House prices have doubled in the past four years. The cheapest three-bedroomed house in the borough now costs £55,000 and requires an income of at least £15,000 for a first-time buyer to be able to purchase it. Ordinary people in the borough of Greenwich, even if they are lucky enough to have a job, do not earn that sort of money, and people who in the past would have been able to buy can no longer do so.

The borough has 4,000 unfit private sector dwellings — another reason for the decline in the private rented sector—some of which need as much as £10,000 each in major repairs to make them fit. The private rented sector is collapsing in the borough of Greenwich as landlords convert dwellings and sell for a substantial capital gain. The clearest example of this is the Morden college estate, where no fewer than 900 private landlord homes are currently on the market for sale. That is another reason for the decline, in case the hon. Member for Eastbourne (Mr. Gow) is still interested in responses to his questions.

The latest assessment is that £367 million needs to be invested in the borough's housing stock over a decade, which, allowing for inflation, requires an investment, on average, of £43 million per annum. There are extensive problems of system-built estates, too.

What have the Government done in Greenwich? They have cut housing subsidies to the borough by £13 million.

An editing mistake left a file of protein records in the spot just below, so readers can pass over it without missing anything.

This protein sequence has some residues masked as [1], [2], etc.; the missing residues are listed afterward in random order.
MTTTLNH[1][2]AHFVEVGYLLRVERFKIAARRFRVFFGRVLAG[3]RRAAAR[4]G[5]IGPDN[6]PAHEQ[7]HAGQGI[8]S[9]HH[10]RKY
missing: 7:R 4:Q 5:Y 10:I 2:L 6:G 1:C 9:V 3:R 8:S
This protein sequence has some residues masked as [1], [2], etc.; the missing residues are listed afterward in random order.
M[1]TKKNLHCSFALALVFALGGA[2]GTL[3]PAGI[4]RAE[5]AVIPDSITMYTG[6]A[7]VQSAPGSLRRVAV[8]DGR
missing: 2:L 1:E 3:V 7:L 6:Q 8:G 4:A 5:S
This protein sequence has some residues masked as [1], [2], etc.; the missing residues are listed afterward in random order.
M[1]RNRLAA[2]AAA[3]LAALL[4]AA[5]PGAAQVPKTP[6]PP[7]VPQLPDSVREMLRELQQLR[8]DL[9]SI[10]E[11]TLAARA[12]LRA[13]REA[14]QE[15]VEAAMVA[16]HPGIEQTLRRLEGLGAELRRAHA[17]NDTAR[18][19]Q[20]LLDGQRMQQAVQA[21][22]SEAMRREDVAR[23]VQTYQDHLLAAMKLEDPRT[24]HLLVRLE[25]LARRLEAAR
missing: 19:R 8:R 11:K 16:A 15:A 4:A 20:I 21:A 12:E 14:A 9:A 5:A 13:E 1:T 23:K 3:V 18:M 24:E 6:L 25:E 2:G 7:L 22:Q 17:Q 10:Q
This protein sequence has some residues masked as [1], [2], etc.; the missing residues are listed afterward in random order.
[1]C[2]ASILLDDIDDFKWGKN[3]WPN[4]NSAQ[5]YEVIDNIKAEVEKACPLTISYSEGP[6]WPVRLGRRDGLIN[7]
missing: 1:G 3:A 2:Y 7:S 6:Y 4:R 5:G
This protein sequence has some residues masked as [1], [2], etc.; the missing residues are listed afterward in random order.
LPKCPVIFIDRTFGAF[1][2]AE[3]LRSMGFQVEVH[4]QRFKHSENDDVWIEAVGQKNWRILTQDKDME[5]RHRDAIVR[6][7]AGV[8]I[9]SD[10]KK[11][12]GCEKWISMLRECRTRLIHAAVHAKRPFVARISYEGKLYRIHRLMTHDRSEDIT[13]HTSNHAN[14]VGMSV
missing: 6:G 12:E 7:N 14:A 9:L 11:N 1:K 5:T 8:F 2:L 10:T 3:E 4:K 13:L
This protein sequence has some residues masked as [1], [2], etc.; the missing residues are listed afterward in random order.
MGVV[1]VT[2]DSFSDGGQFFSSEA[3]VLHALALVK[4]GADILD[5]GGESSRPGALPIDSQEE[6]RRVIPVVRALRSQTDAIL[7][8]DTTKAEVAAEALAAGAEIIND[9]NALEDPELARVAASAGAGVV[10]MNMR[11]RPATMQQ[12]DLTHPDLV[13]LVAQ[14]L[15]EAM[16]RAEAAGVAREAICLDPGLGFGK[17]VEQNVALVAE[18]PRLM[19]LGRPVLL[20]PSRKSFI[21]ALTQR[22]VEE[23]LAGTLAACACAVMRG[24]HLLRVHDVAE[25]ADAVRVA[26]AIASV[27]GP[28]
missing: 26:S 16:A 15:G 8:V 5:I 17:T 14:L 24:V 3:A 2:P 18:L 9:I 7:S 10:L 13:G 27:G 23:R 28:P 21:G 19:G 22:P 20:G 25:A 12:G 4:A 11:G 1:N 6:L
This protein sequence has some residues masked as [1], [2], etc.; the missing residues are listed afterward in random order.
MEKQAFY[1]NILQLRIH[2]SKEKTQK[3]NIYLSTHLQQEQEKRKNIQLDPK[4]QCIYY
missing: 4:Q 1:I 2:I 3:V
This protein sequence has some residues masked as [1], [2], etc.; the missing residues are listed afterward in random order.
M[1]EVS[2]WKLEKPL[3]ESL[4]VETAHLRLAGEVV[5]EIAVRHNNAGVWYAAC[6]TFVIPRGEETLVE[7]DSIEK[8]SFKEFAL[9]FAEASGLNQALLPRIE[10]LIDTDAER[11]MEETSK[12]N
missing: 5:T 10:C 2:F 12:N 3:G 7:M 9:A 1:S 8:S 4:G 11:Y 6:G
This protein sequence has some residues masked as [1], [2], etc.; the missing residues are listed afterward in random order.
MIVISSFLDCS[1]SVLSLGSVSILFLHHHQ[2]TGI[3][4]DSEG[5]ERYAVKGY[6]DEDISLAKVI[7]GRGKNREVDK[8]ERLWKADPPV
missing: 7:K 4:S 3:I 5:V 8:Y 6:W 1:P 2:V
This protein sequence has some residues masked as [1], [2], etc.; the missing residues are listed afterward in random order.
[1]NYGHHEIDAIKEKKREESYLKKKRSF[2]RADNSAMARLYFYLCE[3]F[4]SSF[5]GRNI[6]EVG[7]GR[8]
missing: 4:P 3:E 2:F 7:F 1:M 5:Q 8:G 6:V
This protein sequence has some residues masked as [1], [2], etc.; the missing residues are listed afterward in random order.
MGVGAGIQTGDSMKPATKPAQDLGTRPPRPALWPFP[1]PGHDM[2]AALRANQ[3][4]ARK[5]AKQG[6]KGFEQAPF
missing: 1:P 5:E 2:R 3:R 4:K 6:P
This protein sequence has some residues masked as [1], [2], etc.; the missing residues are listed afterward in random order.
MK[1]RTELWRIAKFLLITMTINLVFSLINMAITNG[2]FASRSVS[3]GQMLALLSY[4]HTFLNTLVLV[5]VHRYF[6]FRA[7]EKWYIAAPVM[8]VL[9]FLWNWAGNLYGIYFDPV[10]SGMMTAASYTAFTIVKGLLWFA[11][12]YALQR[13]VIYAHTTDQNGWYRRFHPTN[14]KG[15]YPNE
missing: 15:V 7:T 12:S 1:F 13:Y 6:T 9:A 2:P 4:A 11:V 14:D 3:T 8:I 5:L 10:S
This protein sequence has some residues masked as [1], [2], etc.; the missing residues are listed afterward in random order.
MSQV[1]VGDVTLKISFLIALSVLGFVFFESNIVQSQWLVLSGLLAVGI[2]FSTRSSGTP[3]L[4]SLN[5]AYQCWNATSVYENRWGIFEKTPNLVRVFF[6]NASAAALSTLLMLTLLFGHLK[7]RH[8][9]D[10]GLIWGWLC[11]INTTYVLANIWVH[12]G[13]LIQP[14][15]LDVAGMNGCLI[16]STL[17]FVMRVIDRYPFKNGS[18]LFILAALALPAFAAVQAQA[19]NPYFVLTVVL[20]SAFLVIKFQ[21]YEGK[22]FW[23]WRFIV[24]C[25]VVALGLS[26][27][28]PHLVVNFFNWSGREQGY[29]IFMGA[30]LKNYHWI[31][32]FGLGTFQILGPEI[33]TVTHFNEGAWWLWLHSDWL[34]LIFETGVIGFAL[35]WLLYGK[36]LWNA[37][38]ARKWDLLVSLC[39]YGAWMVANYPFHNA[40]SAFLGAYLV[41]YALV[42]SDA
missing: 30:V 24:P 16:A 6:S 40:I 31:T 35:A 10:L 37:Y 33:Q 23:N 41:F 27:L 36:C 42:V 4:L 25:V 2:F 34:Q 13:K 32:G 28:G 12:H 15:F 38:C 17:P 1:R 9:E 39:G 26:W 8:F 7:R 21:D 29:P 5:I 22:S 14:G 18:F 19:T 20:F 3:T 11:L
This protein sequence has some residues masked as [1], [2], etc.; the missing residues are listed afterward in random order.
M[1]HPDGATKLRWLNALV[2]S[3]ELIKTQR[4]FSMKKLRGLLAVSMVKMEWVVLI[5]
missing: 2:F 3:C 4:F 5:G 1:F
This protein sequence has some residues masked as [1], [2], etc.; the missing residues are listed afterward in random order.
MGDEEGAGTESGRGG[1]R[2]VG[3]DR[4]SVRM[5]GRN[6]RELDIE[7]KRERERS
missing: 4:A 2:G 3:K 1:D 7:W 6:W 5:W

Government policy has cut housing investment in the borough from the 1979 average under the Labour Government of nearly £45 million at current prices. The Tories' housing investment programme allocation for the coming financial year, on the same basis, is £15·5 million — only one third of what it was eight years ago.

If the allocation had been kept at the same level the borough would have had an additional £200 million to invest in housing over the past eight years which would have built 1,500 new homes, given 5,000 more improvement grants, allowed for the protection of all the Morden college properties, replaced the windows of 7,500 dwellings, modernised 4,000 kitchens, re-roofed 5,000 dwellings and provided 8,000 dwellings with central heating. That is an indication of the damage done in the borough of Greenwich as a result of this Government's policies.

The Government have claimed that local authorities are not effective managers of council accommodation; that they are inefficient and irresponsible. Let us look at Greenwich.

Voids in the private sector in the borough are double what they are in the public sector—5 per cent. Current rent arrears represent only 5 per cent. of total income collected from council tenants. Praised by the Audit Commission as an effective, efficient, well-run authority, the borough has rehoused 2,600 homeless families over the last four years and has not spent a penny on bed and breakfast in doing so. The authority is progressive and pragmatic. It consults its customers. There are nearly 80 tenants' associations in the borough, and the housing service has 500 meetings with the public each year. It is a decentralised service operating through 13 local housing offices without screens or barriers between the public and the staff. It treats the question of equal opportunities seriously and believes that its staff and its policies must reflect the needs of all people in the borough. It works with other agencies, particularly housing associations and voluntary groups.